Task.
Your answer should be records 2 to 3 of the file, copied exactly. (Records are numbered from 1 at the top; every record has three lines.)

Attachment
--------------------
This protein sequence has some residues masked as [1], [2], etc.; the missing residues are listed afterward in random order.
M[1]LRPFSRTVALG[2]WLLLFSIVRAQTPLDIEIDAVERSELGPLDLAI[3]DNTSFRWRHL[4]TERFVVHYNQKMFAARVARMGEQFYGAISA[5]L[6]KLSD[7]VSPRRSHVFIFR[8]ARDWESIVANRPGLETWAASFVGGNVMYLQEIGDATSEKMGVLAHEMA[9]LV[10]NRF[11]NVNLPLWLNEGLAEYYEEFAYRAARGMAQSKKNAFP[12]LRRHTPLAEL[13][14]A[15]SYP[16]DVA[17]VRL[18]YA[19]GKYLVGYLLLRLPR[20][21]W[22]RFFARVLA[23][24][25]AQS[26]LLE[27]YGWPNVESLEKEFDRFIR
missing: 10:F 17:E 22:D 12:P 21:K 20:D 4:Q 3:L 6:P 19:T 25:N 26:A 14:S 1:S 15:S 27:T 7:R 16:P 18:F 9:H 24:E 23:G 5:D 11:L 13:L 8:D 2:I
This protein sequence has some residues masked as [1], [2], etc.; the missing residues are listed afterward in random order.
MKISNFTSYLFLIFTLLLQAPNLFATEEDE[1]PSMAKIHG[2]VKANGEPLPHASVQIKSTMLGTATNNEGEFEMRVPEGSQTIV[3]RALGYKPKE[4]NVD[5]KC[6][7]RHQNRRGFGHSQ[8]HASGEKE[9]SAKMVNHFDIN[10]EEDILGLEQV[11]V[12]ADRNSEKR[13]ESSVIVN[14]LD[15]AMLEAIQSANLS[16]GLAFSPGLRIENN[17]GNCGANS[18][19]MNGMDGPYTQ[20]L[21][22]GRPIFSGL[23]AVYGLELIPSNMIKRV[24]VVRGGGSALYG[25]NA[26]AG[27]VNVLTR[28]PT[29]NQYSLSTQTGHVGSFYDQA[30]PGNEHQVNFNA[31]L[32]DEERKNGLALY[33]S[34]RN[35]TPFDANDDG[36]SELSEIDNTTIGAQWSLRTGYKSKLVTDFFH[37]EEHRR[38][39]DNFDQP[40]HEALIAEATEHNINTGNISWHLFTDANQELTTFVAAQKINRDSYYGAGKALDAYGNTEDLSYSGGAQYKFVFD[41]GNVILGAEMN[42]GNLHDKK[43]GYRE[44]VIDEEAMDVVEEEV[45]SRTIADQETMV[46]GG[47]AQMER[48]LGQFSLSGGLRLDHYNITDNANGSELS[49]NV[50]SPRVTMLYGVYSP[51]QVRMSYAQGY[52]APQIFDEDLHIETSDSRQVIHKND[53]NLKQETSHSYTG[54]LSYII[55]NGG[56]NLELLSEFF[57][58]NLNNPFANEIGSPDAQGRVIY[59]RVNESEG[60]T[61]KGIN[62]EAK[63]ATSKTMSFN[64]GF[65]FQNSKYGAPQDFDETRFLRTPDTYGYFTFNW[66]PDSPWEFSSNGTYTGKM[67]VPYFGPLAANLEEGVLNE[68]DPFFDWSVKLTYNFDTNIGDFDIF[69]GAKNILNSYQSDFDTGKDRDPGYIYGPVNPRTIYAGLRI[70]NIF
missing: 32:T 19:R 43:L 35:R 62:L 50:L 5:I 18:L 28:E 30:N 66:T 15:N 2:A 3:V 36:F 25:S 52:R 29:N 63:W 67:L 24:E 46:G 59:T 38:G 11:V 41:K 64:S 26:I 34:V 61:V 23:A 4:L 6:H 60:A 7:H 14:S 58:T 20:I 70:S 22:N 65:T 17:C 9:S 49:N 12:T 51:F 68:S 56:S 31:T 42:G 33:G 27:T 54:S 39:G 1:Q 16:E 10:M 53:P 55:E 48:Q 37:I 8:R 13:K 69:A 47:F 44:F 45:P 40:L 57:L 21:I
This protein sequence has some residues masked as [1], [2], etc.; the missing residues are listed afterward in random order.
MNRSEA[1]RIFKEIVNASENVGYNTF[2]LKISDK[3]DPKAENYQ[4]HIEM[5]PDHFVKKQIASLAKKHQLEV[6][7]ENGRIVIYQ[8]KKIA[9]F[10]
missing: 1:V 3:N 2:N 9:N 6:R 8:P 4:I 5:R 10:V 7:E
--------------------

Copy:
This protein sequence has some residues masked as [1], [2], etc.; the missing residues are listed afterward in random order.
MKISNFTSYLFLIFTLLLQAPNLFATEEDE[1]PSMAKIHG[2]VKANGEPLPHASVQIKSTMLGTATNNEGEFEMRVPEGSQTIV[3]RALGYKPKE[4]NVD[5]KC[6][7]RHQNRRGFGHSQ[8]HASGEKE[9]SAKMVNHFDIN[10]EEDILGLEQV[11]V[12]ADRNSEKR[13]ESSVIVN[14]LD[15]AMLEAIQSANLS[16]GLAFSPGLRIENN[17]GNCGANS[18][19]MNGMDGPYTQ[20]L[21][22]GRPIFSGL[23]AVYGLELIPSNMIKRV[24]VVRGGGSALYG[25]NA[26]AG[27]VNVLTR[28]PT[29]NQYSLSTQTGHVGSFYDQA[30]PGNEHQVNFNA[31]L[32]DEERKNGLALY[33]S[34]RN[35]TPFDANDDG[36]SELSEIDNTTIGAQWSLRTGYKSKLVTDFFH[37]EEHRR[38][39]DNFDQP[40]HEALIAEATEHNINTGNISWHLFTDANQELTTFVAAQKINRDSYYGAGKALDAYGNTEDLSYSGGAQYKFVFD[41]GNVILGAEMN[42]GNLHDKK[43]GYRE[44]VIDEEAMDVVEEEV[45]SRTIADQETMV[46]GG[47]AQMER[48]LGQFSLSGGLRLDHYNITDNANGSELS[49]NV[50]SPRVTMLYGVYSP[51]QVRMSYAQGY[52]APQIFDEDLHIETSDSRQVIHKND[53]NLKQETSHSYTG[54]LSYII[55]NGG[56]NLELLSEFF[57][58]NLNNPFANEIGSPDAQGRVIY[59]RVNESEG[60]T[61]KGIN[62]EAK[63]ATSKTMSFN[64]GF[65]FQNSKYGAPQDFDETRFLRTPDTYGYFTFNW[66]PDSPWEFSSNGTYTGKM[67]VPYFGPLAANLEEGVLNE[68]DPFFDWSVKLTYNFDTNIGDFDIF[69]GAKNILNSYQSDFDTGKDRDPGYIYGPVNPRTIYAGLRI[70]NIF
missing: 32:T 19:R 43:L 35:R 62:L 50:L 5:I 18:L 28:E 30:N 66:T 15:N 2:A 3:V 36:F 25:S 52:R 29:N 63:W 67:L 24:E 46:G 59:T 38:G 11:V 41:K 64:S 26:I 34:V 61:V 23:A 4:L 6:H 60:A 7:H 14:S 58:T 20:I 70:S 22:N 65:T 17:C 9:S 49:N 12:T 51:F 68:S 56:S 31:T 42:G 33:G 27:T 54:S 39:G 1:Q 16:E 10:M 53:P 55:E 48:Q 37:I 8:R 13:K 69:A 47:F 44:F 45:P 40:L 57:L 21:I
This protein sequence has some residues masked as [1], [2], etc.; the missing residues are listed afterward in random order.
MNRSEA[1]RIFKEIVNASENVGYNTF[2]LKISDK[3]DPKAENYQ[4]HIEM[5]PDHFVKKQIASLAKKHQLEV[6][7]ENGRIVIYQ[8]KKIA[9]F[10]
missing: 1:V 3:N 2:N 9:N 6:R 8:P 4:I 5:R 10:V 7:E